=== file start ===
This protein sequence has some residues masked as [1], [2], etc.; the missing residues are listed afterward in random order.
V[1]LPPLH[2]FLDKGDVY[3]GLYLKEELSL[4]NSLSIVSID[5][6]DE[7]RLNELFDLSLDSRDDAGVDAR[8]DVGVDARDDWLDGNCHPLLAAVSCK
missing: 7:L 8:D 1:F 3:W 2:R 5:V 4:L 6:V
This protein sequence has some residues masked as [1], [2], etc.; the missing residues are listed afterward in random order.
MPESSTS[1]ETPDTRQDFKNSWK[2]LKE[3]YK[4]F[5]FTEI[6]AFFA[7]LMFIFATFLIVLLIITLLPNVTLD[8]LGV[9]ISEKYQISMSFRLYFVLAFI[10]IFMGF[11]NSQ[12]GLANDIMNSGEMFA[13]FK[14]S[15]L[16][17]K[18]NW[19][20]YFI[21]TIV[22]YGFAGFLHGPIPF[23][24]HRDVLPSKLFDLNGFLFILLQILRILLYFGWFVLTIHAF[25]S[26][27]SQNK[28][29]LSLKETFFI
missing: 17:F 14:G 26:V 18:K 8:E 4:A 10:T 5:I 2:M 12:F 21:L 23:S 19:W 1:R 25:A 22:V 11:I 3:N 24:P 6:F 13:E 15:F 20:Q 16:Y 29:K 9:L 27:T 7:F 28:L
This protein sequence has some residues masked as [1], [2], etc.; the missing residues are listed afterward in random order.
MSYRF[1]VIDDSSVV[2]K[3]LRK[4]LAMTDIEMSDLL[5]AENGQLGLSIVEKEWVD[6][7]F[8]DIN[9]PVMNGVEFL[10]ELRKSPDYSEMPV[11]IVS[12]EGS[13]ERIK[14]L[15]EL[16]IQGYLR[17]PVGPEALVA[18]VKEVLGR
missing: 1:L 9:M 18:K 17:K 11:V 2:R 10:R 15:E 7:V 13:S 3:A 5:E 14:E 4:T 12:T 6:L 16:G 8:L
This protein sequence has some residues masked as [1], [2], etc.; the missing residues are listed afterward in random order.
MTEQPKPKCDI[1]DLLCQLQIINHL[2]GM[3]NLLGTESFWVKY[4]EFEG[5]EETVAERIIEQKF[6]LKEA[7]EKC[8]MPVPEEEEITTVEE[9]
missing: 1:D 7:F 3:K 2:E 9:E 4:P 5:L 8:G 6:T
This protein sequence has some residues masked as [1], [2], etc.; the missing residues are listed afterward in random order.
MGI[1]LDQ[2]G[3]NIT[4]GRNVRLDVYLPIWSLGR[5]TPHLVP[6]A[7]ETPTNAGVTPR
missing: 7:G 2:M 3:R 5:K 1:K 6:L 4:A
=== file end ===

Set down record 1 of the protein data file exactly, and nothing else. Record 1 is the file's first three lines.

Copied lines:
This protein sequence has some residues masked as [1], [2], etc.; the missing residues are listed afterward in random order.
V[1]LPPLH[2]FLDKGDVY[3]GLYLKEELSL[4]NSLSIVSID[5][6]DE[7]RLNELFDLSLDSRDDAGVDAR[8]DVGVDARDDWLDGNCHPLLAAVSCK
missing: 7:L 8:D 1:F 3:W 2:R 5:V 4:L 6:V